DISH Network Corp.’s entry into the wireless industry may be a boon for wireless tower operators as the new carrier ramps up efforts to build its own 5G network.
DISH announced plans to buy $5 billion worth of assets and become the fourth wireless carrier in the U.S. as a part of a deal negotiated to gain Justice Department approval for the union between T-Mobile and Sprint.
Per terms of the agreement, DISH must build a 5G network that covers 20% of the U.S. population by 2022 and 70% by 2023, or it will have to pay a $2.2 billion penalty to the U.S. Treasury.
DISH plans to make a $10 billion investment in a standalone nationwide 5G network and deploy more than 15,000 5G sites by mid-2023 boosting the long term outlook for tower companies, especially those in urban locations.
Wireless tower companies closer to the urban core like Crown Castle are most likely to benefit since DISH’s paid subscriber network is located mostly in those areas, according to analysts.
Jeffrey A. Stoops CEO of SBA Communications cautioned it was too early to comment on implications of Sprint-T-Mobile merger in the company’s second-quarter earnings call Monday and stated that the establishment of four nationwide carriers is positive for the tower industry.
Stoops said that activity at tower sites remains predominantly focused on the deployment of new spectrum bands, capacity builds and technology upgrades.
“As the industry accelerates networked activity to provide 5G service and with the increasing recognition of low and mid-band spectrum as a primary component of nationwide 5G networks, we are well-positioned in the macro tower business and remain confident in our ability to capture additional organic growth for years to come,” Stoops said.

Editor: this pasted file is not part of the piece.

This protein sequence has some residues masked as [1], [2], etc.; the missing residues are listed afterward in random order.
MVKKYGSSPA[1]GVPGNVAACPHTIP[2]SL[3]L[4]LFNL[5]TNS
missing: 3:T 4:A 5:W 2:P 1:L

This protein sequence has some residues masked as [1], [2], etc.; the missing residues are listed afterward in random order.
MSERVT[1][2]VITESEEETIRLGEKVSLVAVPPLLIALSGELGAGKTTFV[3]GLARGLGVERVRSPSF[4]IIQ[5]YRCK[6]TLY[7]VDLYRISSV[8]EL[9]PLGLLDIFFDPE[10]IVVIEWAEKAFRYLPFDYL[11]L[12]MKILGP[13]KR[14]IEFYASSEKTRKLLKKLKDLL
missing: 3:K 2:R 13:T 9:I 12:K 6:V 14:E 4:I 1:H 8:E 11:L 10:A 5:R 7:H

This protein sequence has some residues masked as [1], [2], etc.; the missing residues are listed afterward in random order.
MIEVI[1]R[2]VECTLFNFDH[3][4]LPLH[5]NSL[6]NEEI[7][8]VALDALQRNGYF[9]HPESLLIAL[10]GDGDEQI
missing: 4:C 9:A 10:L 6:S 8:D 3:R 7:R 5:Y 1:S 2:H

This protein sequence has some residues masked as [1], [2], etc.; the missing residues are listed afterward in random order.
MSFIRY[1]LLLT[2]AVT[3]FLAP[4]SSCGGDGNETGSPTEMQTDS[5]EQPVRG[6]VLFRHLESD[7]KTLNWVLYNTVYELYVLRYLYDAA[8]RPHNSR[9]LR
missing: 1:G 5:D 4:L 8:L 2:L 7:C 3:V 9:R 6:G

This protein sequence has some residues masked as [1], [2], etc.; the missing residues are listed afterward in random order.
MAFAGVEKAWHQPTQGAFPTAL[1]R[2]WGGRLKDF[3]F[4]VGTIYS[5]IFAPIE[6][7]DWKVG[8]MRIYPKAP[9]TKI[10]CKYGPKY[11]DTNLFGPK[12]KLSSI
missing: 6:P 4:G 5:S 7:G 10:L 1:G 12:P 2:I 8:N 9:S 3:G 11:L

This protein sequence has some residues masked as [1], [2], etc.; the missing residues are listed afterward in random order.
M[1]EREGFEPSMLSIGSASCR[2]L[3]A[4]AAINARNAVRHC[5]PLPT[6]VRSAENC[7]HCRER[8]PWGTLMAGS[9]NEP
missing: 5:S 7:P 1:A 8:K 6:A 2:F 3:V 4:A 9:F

The new deal also provides the option for DISH to assume leases of 20,000 cell sites for five years that Sprint plans to decommission which analysts say could slightly dampen the construction of new sites.
“While this is a positive and lessens the looming churn risk the towers faced as S (Sprint) sites would be decommissioned, it also lessens the “manna from heaven” impact of bringing in a new carrier (DISH) that would have a greenfield tower build,” wrote Wells Fargo Senior Analyst Jennifer Fritzsche in a note to investors.
Overall new site builds have been on the uptick as more carriers expand coverage and improve network density to support 4G future and 5G networks.Amercian Tower announced plans to add 10,000 new sites reaching record levels of international macro tower construction in the second half of 2019 on its earnings call yesterday as carriers expand geographic coverage and improve network density. The tower operator also expects to rising growth in organic tenant billing in US and EMEA markets in the latter half of this year.
Jim Taiclet, American Tower’s CEO, stated, “U.S. consumer demand for mobile data continues to expand more than 30% per year, with broadly similar usage growth rates in our overseas markets fueling ongoing demand for tower space. In addition, initial 5G deployments are now picking up in the U.S. and we are seeing increasing signs that low and mid-band spectrum on macro towers will serve as a substantial component of next generation networks.”